In 2017, the federal government budgeted $4.1 trillion for expenditures, or roughly 22% of GDP. The goal of this conference is to bring researchers together to discuss the effects of such a large and expanding fiscal budget. How should these expenditures be financed? Should fiscal policy have a role in short-term macroeconomic stabilization? Is there a link between budget deficits and inflation? Broadly, we seek to ask “why the government does whatever it is that the government does (and should they be doing it)?”


Money, Banking, and Asset Markets in Madison, WI

September 22-23, 2017

The Puelicher Center for Banking Education and the Wisconsin School of Business invite you to attend a conference on Money, Banking, and Asset Markets in Madison, WI on Friday, September 22nd and Saturday, September 23rd. This event is co-sponsored by the Laboratory for Aggregate Economics and Finance (LAEF). Sessions will be held Friday afternoon beginning at 1:30 pm, and all day Saturday.



Advances in Macro-Finance VIII

September 22-23, 2017

The Tepper School of Business at Carnegie Mellon University and the Laboratory for Aggregate Economics and Finance at the University of California Santa Barbara will hold the 8th conference on Advances in Macro-Finance, designed to bring together leading scholars in the field. This year, the conference will be held in Pittsburgh on Friday September 22 and Saturday September 23, 2017. The conference will consist of selected papers with a formal discussant for each paper. The focus of the conference is on research at the intersection of macroeconomics and finance. We welcome both theoretical and empirical research on topics including, but not limited to: impact of financial and investment frictions; labor markets; credit risk and corporate financing; models of risk premia; determinants of income and wealth inequality; household finance; and taxation. Preference will be given to recent papers that have not previously been presented at major conferences.


4th Annual Workshop of the Australasian Macroeconomics Society

August 17-19, 2017

Welcome to the 4th Annual Workshop of the Australasian Macroeconomics Society (WAMS). The 2017 edition of the WAMS will be held in Canberra, Australia, and it is jointly organized with the Laboratory for Aggregate Economics and Finance. Invited Speakers: Stephen D. Williamson (St Louis Fed), John Rust (Georgetown University), Greg Kaplan (University of Chicago), Marco Bassetto (Chicago Fed)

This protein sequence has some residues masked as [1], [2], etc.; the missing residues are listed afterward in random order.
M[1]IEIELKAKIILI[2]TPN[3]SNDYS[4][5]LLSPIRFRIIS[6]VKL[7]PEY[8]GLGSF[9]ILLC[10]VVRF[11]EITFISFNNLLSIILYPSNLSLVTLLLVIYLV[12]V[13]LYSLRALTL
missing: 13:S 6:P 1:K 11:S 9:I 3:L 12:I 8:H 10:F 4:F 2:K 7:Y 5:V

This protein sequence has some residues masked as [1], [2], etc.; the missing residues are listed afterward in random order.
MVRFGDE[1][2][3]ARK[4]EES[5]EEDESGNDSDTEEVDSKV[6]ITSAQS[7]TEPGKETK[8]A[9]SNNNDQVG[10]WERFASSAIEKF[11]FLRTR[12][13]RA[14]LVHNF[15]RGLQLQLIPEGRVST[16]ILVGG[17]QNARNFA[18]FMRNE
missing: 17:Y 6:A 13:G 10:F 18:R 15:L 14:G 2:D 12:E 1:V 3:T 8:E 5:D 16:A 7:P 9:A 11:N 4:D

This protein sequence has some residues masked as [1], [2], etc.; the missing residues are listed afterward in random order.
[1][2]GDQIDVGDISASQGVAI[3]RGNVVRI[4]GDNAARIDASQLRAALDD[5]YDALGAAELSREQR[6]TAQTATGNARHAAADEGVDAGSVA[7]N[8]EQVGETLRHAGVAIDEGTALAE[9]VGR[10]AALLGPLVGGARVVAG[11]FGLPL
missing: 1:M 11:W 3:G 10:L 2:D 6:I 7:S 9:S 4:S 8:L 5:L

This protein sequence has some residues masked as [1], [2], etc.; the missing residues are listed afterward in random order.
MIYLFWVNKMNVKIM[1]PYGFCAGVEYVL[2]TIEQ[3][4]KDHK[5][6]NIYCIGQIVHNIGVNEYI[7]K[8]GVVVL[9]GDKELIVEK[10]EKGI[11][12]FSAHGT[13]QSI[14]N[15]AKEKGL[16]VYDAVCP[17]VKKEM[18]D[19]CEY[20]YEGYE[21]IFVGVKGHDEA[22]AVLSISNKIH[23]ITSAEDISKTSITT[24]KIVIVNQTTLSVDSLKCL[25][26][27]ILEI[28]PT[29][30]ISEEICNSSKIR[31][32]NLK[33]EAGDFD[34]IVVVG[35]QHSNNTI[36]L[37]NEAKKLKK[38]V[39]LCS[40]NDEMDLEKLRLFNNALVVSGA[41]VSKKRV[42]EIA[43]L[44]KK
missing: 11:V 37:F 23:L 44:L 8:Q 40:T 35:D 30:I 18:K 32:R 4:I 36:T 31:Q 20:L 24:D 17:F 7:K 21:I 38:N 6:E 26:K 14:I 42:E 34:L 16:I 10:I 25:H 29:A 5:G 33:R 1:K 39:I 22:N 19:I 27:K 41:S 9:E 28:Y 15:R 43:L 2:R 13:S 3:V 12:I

Macro and Micro Economics of Climate Change

May 22-23, 2017

The overall goal of the workshop is to bring together micro economists and macroeconomists working on all aspects of the economics of climate change and to encourage dialogue and exchange of ideas between these two communities. The two-day conference will feature 12 one-hour presentations with no discussions, taking place at the UCSB Mosher Alumni House on Mesa Road. There will be both macro and micro papers on climate economics.The academic organizers of the conference are Tony Smith, Professor of Economics, Yale University and Kyle Meng, Assistant Professor of Environmental Management and Economics, University of California, Santa Barbara.


Fourth Annual Macroeconomics and Business CYCLE conference

May 8-11, 2017

In the tradition that began in 2014, The Laboratory for Aggregate Economics and Finance is pleased to sponsor the Fourth Annual Macroeconomics and Business Cycle Conference May 8 -11, 2017 at the Upham Hotel Garden Room at 1404 De La Vina Street in Santa Barbara. http://www.uphamhotel.com/. The objective of the workshop is to combine recent developments in quantitative macro with frontier theoretical research. The conference will feature about 16 talks over four mornings, with ample time for informal discussion among the participants in the afternoons. The conference organizers are Carlos Garriga (Federal Reserve Bank of St. Louis) and Peter Rupert (UCSB).


Bubbles

February 24-25, 2017

Many popular accounts of the economy assign an important role to bubbles, but the exact meaning of this term is unclear; it seems to mean simply a large increase in, for example, an asset price. In contrast, in the academic literature a bubble is a deviation from the fundamental equilibrium, but that leaves open the issue of what the right fundamentals are -- that uncertainty means it is difficult to spot a bubble in the data. Related to bubbles are other expectations-driven deviations from fundamental outcomes, including sunspots, self-fulfilling prophecies, and animal spirits, that involve agents making choices based on beliefs that end up justifying the beliefs. The goal of this conference is to bring together researchers working on many aspects of these economic phenomena to explore questions including (i) how one identifies a bubble or other non-fundamental equilibria in the data, (ii) whether non-fundamental equilibria can help us understand the dynamics of asset markets, and (iii) what governments should do about them. The conference organizers are Zachary Bethune, Assistant Professor of Economics, Ana Fostel, Associate Professor of Economics, and Eric Young, Professor of Economics, all from the University of Virginia.


What We Know About Information in Financial Markets

November 18-19, 2016